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Wild ArticulationsEnvironmentalism and Indigeneity in Northern Australia$
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Timothy Neale

Print publication date: 2017

Print ISBN-13: 9780824873110

Published to Hawaii Scholarship Online: January 2018

DOI: 10.21313/hawaii/9780824873110.001.0001

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Wild Presents and Emergent Futures

Wild Presents and Emergent Futures

Chapter:
(p.174) Chapter 5 Wild Presents and Emergent Futures
Source:
Wild Articulations
Author(s):

Timothy Neale

Publisher:
University of Hawai'i Press
DOI:10.21313/hawaii/9780824873110.003.0006

This chapter examines the three federal parliamentary inquiries into the Act in 2010-2011, prompted by the attempts of federal Opposition leader (and later Prime Minister) Tony Abbott to ‘overturn’ the legislation. In this context, specific evidence of forestalled development was scarce and it soon emerged that much resistance stemmed either from misinformation or poor consultation. Drawing on interviews with stakeholders, I argue that the Act’s most powerful effect was to bring different understandings of the Northern Australia’s future into contact. Offering a novel venue for stakeholders to elucidate and interrogate ‘sustainable’ economic futures, the inquiries elicited responses of two kinds: ‘hybrid futures’ of incremental changes and ‘bright futures’ of radical transformation. But if, as this chapter shows, any immediate expansion of the region’s different commercial sectors is unlikely, how should we address the present breach between expectations and experiences of commercial development? In a country where ‘Indigenous development’ has become synonymous with wage labour in the mainstream economy, the contemporary fixations of government policy continue to undermine considerations of such region’s as, in Arturo Escobar’s terms, a ‘territory of difference’ where market activity will never be dominant.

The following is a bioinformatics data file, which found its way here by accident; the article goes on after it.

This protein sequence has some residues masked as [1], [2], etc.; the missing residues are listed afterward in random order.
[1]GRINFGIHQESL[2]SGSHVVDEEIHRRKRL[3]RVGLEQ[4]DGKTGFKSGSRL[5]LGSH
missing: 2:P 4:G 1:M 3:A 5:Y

Keywords:   regional development, Jon Altman, hybrid economy, Tony Abbott, land rights

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